The journalist David Cay Johnston revealed what was inside the president's 2005 1040 tax form on Tuesday night.
One of the longest-simmering controversies of Donald Trump's political career came back into the spotlight on Tuesday night, when David Cay Johnston, a Pulitzer Prize–winning journalist, gave the public a look at the president's 1040 tax form from 2005—just one of the many, many years of tax returns Trump has refused to release in defiance of longstanding tradition.
The 1040 form, which revealed Trump earned more than $150 million that year, is just two pages of a much longer tax return that should contain more information about the sources of Trump's income, his charitable giving, and many other things.
Johnston's analysis of the returns was first reported on by the Daily Beast, where he is a contributor, and he was interviewed on MSNBC's Rachel Maddow Show. He also posted the documents and wrote about them on his own website, which crashed on Tuesday night. (Maddow's website also posted the documents, and it too crashed.)
According to the Beast's writeup of Johnston's findings:
The documents show Trump and his wife Melania paying $5.3 million in regular federal income tax—a rate of less than 4% However, the Trumps paid an additional $31 million in the so-called "alternative minimum tax," or AMT. Trump has previously called for the elimination of this tax.
There's nothing illegal or even scandalous in that, unless you believe that the relatively low rate ultra-wealthy Americans pay now is a scandal.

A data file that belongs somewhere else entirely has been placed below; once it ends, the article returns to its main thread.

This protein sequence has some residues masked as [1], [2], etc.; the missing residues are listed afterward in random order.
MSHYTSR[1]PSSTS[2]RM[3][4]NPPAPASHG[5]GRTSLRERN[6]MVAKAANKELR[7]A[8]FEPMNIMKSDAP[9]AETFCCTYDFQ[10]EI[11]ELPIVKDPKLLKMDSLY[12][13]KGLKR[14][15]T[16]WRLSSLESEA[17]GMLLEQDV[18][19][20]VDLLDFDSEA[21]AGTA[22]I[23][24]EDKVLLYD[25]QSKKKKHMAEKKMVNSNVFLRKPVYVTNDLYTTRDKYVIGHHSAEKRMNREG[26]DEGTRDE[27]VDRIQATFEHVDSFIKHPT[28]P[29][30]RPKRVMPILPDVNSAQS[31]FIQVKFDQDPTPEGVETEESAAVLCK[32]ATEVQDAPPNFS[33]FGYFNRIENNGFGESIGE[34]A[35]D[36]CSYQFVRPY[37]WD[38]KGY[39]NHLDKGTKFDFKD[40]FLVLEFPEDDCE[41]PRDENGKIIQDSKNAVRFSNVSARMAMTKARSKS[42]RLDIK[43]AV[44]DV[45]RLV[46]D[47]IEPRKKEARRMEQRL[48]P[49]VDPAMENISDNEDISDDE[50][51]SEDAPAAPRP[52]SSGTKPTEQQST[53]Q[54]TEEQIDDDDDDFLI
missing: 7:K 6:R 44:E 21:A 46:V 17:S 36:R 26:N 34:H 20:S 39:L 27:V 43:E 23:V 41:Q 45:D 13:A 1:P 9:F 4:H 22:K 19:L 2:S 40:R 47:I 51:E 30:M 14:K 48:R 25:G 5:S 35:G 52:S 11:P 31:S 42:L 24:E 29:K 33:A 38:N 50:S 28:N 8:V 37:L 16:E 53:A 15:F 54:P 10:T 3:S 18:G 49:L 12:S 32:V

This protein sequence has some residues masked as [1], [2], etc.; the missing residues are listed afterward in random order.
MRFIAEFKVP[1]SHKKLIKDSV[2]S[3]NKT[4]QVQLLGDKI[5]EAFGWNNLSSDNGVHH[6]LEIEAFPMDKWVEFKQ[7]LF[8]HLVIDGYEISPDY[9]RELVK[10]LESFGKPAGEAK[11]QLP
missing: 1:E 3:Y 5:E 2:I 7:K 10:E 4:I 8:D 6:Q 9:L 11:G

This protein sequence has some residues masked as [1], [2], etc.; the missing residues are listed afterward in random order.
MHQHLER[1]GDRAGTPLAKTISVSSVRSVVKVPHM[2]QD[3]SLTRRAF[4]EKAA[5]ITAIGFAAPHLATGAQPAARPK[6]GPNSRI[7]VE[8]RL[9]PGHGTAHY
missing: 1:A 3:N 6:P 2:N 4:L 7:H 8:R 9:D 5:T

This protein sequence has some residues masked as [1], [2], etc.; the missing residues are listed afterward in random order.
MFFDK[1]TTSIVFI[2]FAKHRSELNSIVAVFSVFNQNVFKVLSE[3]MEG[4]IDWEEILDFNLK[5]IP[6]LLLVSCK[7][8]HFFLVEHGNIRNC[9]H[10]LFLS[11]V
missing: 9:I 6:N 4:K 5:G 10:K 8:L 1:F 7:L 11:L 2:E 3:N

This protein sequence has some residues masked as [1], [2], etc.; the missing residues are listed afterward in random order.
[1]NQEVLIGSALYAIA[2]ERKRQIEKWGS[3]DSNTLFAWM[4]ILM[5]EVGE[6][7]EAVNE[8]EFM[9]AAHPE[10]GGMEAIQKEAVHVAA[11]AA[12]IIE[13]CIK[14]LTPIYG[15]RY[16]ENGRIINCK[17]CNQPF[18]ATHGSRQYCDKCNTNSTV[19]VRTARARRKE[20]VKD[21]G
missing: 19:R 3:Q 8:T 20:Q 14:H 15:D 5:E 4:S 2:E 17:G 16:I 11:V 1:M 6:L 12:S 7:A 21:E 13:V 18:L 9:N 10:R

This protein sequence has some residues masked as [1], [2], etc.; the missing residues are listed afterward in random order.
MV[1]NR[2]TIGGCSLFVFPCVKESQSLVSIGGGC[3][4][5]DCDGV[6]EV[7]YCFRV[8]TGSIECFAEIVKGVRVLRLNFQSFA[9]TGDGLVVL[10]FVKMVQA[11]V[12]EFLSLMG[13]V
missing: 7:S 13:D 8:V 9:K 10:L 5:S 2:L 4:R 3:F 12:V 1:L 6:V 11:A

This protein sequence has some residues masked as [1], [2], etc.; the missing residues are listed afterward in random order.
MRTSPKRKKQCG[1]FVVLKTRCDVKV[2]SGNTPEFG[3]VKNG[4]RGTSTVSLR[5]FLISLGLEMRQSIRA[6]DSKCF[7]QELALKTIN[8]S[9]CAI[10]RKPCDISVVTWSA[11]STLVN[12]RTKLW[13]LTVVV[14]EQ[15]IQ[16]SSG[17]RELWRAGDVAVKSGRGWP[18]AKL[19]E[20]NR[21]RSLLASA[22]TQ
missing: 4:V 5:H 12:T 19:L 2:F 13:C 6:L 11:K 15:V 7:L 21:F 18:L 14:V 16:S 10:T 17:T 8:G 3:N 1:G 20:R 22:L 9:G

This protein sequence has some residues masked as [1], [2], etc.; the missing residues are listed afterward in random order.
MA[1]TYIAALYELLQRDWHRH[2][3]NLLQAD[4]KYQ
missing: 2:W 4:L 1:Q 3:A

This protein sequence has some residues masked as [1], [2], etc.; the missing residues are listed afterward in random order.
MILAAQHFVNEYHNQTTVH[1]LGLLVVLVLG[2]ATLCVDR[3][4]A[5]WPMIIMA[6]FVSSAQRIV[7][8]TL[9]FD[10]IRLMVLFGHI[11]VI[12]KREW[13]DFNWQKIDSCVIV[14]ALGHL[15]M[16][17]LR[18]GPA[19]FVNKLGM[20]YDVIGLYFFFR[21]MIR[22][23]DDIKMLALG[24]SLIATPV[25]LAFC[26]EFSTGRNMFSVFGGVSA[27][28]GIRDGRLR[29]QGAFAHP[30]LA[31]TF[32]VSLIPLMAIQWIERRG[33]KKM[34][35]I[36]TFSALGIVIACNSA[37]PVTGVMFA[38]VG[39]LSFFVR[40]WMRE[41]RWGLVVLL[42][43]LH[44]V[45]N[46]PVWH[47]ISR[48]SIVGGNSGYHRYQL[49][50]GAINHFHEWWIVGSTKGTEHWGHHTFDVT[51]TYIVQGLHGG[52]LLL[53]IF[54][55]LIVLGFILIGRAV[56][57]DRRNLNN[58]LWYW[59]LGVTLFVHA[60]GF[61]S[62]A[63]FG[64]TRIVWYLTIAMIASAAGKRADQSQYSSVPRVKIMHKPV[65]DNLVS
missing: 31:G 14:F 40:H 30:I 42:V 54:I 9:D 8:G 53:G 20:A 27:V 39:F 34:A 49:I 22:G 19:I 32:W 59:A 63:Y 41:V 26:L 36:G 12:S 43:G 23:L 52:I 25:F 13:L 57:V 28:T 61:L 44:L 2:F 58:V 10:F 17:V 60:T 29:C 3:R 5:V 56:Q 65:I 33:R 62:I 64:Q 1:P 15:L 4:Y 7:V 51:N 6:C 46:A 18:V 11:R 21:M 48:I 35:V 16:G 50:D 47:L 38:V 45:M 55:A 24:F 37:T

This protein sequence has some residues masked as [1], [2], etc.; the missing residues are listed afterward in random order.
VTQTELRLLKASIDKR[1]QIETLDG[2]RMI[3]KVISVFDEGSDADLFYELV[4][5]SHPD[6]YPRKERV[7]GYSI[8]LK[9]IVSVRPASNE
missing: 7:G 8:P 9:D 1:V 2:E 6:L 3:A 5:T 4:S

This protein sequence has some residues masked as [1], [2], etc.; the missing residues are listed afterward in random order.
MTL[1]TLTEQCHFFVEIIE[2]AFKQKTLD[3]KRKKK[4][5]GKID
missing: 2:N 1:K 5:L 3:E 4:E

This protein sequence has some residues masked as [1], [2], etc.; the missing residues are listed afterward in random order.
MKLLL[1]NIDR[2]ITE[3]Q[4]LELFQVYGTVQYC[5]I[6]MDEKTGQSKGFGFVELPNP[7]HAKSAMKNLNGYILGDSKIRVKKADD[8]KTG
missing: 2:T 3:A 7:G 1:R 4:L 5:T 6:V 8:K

In a statement, the White House confirmed that the 1040 form is genuine, but denounced the "dishonest media" and claimed that it was illegal to publish the form. That's not true—Johnston says he received the document in the mail from an unknown sender, and it's perfectly legal to publish documents obtained in that way. That kind of anonymous submission is how the New York Times obtained some of Trump's 1995 tax documents last year.
It's been custom for American presidents and presidential candidates to publicly release tax returns since the Watergate era in the 70s. In Trump's case, given his complicated finances and various allegations of wrongdoing and lying about his income and charitable giving, the returns seemed particularly important in this past campaign, and Democrats have been demanding he release them for months. Trump's old excuse for not doing so was that he was under audit, even though many experts have insisted there's no legal reason he couldn't do so anyway. Since he became president, his team has suggested that he doesn't need to release his returns because people don't care—an assertion that is contradicted by polls showing that yes, they do.
A fuller version of Trump's returns could reveal that he's not as charitable as he says he is—his exaggerations on that score have been extensively reported on by the Washington Post —or that he's not as wealthy as he claims, an idea that Johntson and many others have speculated about. They could also reveal who Trump owes money to, potentially including, as Johnston suggested on Maddow, foreign governments like China. More benignly, they could just show Trump and his accountants taking advantage of tax loopholes, as they did in the early 90s, according to the Times.
The limited amount of information in the 1040 does not speak to any of that, and raises another question: Who among the very small circle of people with access to it leaked this document? Johnston suggested on Maddow that Trump himself might have leaked the documents—he after all has a long career of playing with the press. "With Donald, you never know," Johnston said.
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